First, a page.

04-17-2010 01:17 PM
I don't think it is possible for us to say that these priests became predators because of their celibacy, as that is not true of all the other sexual predators in the world today.
I think it is more probable that these people had deviant proclivities to begin with, and they sought refuge in careers in the church, perhaps with the notion that they could somehow pray themselves out of it, which, in the end, did not work.
I believe the Church chose to handle the problem as they did at least partialy out of ignorance of the true nature of the sexual deviancy. They, like so many, seemed to lump it together as some kind of sinful exercise of normal sexuality, as opposed to realizing that predators are a whole different kind of animal -- the kind that abuses power, and takes victims, with no regard for the psychological pain of the victim.
With that kind of naivete, the Church believed that once caught and put through the humiliation of being caught, these priests could potentially be reformed and then trusted not to do it again. Meanwhile, the rest of the world was realizing that the kind of deviancy these priests were acting upon is not that amenable to change, and that people like this need to be monitored 24/7 and kept clear away from potential victims, no matter how much they say they have reformed. They may even have the very best of intentions of reforming, but they still need the extra supervision and external boundaries that secular police can provide.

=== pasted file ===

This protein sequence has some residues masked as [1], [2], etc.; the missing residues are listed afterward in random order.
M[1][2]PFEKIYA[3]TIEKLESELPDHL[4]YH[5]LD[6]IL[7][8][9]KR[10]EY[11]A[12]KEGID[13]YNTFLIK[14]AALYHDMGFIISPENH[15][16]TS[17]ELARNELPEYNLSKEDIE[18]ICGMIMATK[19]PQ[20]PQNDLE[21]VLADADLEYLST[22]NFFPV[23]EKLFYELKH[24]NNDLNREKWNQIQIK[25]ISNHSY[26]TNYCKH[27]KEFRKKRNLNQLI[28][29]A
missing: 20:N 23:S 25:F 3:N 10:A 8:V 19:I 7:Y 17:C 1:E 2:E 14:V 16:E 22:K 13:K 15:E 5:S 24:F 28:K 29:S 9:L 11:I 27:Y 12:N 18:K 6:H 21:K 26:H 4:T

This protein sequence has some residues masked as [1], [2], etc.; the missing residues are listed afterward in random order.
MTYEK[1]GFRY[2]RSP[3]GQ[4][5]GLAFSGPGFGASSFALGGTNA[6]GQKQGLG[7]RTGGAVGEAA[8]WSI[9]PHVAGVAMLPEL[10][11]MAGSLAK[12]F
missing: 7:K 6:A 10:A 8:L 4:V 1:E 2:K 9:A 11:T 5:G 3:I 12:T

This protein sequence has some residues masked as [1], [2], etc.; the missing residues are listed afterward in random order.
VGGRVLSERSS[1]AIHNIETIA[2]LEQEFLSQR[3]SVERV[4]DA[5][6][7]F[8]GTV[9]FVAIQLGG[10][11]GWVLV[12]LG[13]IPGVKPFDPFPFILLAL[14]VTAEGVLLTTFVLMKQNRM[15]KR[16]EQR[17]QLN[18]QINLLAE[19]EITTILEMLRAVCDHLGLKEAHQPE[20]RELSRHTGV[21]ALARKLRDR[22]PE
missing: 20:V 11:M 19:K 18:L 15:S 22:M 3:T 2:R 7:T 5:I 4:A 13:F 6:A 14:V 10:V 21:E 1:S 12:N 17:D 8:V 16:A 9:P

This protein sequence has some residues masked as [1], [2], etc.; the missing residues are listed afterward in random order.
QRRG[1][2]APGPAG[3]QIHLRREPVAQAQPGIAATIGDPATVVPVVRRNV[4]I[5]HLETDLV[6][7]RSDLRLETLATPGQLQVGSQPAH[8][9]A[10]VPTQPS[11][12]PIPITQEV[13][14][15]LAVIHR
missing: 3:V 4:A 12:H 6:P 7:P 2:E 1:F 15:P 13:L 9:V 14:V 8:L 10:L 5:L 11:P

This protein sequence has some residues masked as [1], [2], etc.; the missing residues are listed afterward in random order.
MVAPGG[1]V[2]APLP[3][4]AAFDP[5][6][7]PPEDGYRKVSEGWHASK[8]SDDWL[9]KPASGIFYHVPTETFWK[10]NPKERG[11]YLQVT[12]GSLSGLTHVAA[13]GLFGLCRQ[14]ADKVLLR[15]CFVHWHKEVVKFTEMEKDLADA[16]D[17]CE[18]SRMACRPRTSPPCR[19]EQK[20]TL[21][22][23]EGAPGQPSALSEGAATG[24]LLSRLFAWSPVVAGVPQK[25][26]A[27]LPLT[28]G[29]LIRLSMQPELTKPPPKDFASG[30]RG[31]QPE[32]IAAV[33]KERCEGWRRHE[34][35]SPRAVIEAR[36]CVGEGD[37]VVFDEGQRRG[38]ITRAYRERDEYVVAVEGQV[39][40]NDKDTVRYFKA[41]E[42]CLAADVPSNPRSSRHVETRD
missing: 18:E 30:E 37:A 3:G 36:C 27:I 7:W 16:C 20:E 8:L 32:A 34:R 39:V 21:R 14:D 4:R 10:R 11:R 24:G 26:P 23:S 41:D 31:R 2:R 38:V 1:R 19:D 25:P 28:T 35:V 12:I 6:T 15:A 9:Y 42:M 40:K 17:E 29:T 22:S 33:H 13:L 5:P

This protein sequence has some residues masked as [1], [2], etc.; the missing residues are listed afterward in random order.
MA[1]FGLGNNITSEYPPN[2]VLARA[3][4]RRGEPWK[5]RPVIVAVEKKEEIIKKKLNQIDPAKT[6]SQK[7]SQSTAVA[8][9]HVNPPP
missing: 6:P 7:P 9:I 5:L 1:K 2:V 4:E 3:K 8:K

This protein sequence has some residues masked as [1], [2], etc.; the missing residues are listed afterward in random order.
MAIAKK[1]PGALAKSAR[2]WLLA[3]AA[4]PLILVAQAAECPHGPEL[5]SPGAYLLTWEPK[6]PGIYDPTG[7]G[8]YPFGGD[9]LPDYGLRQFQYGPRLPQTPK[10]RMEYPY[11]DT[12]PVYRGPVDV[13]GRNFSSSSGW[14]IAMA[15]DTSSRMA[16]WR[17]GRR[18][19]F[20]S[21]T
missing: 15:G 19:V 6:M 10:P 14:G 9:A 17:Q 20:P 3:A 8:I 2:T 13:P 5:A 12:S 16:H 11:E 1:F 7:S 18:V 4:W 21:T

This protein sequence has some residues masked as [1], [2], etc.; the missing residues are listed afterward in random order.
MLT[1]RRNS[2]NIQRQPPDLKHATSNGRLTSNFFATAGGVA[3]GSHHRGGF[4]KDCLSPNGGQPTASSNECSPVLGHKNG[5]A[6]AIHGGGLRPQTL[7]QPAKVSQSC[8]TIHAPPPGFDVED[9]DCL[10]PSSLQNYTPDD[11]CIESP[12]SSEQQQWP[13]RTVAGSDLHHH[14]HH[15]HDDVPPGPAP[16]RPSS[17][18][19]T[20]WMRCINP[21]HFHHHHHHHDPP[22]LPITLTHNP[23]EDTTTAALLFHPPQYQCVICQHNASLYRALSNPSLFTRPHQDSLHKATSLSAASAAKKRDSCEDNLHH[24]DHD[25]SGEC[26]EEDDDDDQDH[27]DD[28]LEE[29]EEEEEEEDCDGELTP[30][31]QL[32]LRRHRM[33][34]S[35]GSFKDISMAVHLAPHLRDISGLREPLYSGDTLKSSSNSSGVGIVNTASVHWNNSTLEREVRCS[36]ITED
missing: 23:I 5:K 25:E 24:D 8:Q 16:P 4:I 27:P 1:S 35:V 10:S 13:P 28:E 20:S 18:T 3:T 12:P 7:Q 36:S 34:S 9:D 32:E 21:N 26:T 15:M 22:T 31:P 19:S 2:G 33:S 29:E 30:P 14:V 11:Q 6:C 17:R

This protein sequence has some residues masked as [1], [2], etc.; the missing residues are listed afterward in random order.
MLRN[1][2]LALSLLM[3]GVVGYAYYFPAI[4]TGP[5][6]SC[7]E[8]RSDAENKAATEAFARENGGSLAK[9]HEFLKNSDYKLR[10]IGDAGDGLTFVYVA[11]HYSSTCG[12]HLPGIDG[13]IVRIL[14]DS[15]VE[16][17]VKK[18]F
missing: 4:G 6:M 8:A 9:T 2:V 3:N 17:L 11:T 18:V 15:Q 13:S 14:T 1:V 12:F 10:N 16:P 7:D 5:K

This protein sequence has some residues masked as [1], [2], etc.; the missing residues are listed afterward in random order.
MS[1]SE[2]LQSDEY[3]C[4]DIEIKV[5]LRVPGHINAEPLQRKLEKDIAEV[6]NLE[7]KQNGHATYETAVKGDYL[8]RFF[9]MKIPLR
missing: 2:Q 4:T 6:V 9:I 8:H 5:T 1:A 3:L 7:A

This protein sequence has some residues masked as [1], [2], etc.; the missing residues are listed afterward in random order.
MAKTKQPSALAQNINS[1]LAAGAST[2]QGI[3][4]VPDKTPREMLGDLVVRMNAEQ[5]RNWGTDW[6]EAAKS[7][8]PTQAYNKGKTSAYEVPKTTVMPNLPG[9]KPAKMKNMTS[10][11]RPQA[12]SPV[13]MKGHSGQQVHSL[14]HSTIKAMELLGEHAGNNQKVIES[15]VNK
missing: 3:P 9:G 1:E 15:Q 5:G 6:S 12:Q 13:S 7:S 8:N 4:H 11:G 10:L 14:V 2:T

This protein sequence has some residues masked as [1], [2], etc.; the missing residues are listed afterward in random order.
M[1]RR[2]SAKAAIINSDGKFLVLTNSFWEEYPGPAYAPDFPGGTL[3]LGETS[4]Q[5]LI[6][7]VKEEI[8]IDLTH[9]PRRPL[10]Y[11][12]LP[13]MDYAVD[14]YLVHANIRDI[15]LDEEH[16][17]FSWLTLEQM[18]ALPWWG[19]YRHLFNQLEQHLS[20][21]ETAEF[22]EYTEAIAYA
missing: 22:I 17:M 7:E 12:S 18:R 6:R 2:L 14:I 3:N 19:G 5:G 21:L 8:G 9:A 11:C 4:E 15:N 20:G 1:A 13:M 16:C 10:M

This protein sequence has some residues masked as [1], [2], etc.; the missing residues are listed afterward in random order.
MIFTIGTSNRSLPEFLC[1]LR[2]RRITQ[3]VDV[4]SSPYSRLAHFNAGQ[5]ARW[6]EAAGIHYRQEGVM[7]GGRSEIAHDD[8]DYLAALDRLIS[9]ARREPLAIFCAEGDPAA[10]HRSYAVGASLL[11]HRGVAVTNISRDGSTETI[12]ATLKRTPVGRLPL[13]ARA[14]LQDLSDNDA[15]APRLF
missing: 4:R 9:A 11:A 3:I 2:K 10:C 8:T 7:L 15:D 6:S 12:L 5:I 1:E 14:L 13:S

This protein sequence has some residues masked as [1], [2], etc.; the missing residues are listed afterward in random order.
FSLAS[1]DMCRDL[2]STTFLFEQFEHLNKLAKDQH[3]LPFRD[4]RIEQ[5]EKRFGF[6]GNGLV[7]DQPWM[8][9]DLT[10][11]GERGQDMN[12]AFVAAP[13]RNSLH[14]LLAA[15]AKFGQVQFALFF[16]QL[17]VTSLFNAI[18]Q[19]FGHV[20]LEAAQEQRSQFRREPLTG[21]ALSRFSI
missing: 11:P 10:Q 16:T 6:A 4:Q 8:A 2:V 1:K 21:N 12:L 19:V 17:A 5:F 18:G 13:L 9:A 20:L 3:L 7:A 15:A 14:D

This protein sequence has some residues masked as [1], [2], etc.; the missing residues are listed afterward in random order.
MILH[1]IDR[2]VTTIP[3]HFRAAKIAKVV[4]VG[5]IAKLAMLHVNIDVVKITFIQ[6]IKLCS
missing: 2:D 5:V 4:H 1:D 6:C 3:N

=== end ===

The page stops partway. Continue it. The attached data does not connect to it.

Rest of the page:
As to why the Church did not hand them over to secular authorities for criminal processing -- that, I think, has two reasons --
1) Once public, more victims would come forward, and the Church would then be open to more lawsuits and loss of money, and
2) I think they believed that making these things public would erode the faith of millions of Catholics.
Neither of these reasons excuses the cover-ups, in my opinion.
I think it is really clear that they totally botched this, and in doing so, enabled the predators to take many more victims.